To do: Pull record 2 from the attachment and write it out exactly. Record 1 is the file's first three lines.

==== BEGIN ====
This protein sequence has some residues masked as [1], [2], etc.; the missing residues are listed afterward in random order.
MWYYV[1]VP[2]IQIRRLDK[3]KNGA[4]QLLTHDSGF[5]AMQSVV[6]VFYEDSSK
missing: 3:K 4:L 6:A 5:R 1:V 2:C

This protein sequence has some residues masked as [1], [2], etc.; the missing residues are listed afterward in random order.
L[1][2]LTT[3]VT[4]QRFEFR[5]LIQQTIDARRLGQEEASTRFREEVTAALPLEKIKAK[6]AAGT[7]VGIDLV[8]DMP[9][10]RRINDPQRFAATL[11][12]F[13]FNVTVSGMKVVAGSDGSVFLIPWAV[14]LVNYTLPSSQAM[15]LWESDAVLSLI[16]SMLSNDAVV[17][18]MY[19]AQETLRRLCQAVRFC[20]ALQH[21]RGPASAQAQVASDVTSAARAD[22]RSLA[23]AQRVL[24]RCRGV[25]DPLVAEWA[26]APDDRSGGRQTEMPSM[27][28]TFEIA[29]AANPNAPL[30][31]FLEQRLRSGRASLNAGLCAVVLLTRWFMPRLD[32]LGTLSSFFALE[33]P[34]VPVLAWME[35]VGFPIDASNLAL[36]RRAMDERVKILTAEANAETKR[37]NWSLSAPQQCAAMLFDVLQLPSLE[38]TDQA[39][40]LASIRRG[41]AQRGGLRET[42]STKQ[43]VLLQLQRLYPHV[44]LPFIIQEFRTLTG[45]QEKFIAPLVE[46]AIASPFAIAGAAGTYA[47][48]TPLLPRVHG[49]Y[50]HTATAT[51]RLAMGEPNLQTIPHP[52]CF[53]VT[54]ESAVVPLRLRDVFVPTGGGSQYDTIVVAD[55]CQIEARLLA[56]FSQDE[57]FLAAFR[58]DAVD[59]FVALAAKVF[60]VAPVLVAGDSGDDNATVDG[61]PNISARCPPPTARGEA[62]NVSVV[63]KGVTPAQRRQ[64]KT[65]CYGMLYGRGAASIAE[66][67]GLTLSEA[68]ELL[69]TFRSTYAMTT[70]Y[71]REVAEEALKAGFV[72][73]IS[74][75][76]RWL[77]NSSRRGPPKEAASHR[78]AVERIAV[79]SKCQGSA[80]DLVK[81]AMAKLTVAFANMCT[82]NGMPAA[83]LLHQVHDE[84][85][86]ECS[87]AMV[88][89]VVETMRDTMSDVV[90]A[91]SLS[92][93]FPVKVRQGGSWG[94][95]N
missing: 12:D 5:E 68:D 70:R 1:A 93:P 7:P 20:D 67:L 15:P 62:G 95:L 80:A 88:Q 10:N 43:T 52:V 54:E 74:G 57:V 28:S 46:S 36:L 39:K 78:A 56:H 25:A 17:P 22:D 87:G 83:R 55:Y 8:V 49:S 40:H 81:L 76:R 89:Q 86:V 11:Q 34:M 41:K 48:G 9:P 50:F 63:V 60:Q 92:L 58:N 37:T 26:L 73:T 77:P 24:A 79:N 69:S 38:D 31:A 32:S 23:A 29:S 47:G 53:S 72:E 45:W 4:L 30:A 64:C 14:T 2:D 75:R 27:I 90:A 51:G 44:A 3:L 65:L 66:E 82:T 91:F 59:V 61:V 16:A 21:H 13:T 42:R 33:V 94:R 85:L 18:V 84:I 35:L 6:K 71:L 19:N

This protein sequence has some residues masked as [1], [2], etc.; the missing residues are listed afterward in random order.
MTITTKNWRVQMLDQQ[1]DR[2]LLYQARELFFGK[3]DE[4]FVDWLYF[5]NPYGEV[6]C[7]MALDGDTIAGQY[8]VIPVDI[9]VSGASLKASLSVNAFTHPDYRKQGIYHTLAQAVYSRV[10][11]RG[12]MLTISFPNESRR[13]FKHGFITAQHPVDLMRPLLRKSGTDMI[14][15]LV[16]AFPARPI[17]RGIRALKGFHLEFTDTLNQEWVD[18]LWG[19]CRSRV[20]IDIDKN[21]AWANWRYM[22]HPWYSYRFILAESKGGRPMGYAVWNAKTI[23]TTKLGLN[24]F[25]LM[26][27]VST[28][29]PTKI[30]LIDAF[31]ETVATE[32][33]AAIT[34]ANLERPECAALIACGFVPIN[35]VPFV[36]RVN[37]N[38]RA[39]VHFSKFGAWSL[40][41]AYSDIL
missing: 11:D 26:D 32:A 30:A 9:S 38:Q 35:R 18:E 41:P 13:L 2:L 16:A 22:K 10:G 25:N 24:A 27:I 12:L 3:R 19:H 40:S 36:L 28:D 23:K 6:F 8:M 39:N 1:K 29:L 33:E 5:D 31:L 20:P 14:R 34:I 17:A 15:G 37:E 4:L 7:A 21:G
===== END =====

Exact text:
This protein sequence has some residues masked as [1], [2], etc.; the missing residues are listed afterward in random order.
L[1][2]LTT[3]VT[4]QRFEFR[5]LIQQTIDARRLGQEEASTRFREEVTAALPLEKIKAK[6]AAGT[7]VGIDLV[8]DMP[9][10]RRINDPQRFAATL[11][12]F[13]FNVTVSGMKVVAGSDGSVFLIPWAV[14]LVNYTLPSSQAM[15]LWESDAVLSLI[16]SMLSNDAVV[17][18]MY[19]AQETLRRLCQAVRFC[20]ALQH[21]RGPASAQAQVASDVTSAARAD[22]RSLA[23]AQRVL[24]RCRGV[25]DPLVAEWA[26]APDDRSGGRQTEMPSM[27][28]TFEIA[29]AANPNAPL[30][31]FLEQRLRSGRASLNAGLCAVVLLTRWFMPRLD[32]LGTLSSFFALE[33]P[34]VPVLAWME[35]VGFPIDASNLAL[36]RRAMDERVKILTAEANAETKR[37]NWSLSAPQQCAAMLFDVLQLPSLE[38]TDQA[39][40]LASIRRG[41]AQRGGLRET[42]STKQ[43]VLLQLQRLYPHV[44]LPFIIQEFRTLTG[45]QEKFIAPLVE[46]AIASPFAIAGAAGTYA[47][48]TPLLPRVHG[49]Y[50]HTATAT[51]RLAMGEPNLQTIPHP[52]CF[53]VT[54]ESAVVPLRLRDVFVPTGGGSQYDTIVVAD[55]CQIEARLLA[56]FSQDE[57]FLAAFR[58]DAVD[59]FVALAAKVF[60]VAPVLVAGDSGDDNATVDG[61]PNISARCPPPTARGEA[62]NVSVV[63]KGVTPAQRRQ[64]KT[65]CYGMLYGRGAASIAE[66][67]GLTLSEA[68]ELL[69]TFRSTYAMTT[70]Y[71]REVAEEALKAGFV[72][73]IS[74][75][76]RWL[77]NSSRRGPPKEAASHR[78]AVERIAV[79]SKCQGSA[80]DLVK[81]AMAKLTVAFANMCT[82]NGMPAA[83]LLHQVHDE[84][85][86]ECS[87]AMV[88][89]VVETMRDTMSDVV[90]A[91]SLS[92][93]FPVKVRQGGSWG[94][95]N
missing: 12:D 5:E 68:D 70:R 1:A 93:P 7:P 20:D 67:L 15:P 62:G 95:L 80:A 88:Q 10:N 43:T 52:V 54:E 74:G 57:V 28:S 46:S 36:L 39:K 78:A 56:H 25:A 17:P 22:D 87:G 83:R 55:Y 8:V 49:S 40:H 81:L 76:R 89:Q 86:V 11:Q 34:M 41:K 48:G 9:P 50:F 63:V 60:Q 92:L 58:N 37:T 26:L 73:T 77:P 24:A 79:N 69:S 38:D 31:A 32:S 23:A 29:S 47:G 53:S 72:E 45:W 4:L 30:A 64:C 14:T 2:D 75:R 27:I 90:A 51:G 44:A 3:L 65:L 66:E 82:T 91:F 59:V 61:V 16:A 21:H 13:T 42:R 33:V 94:R 85:L 18:V 84:I 35:L 6:K 71:L 19:N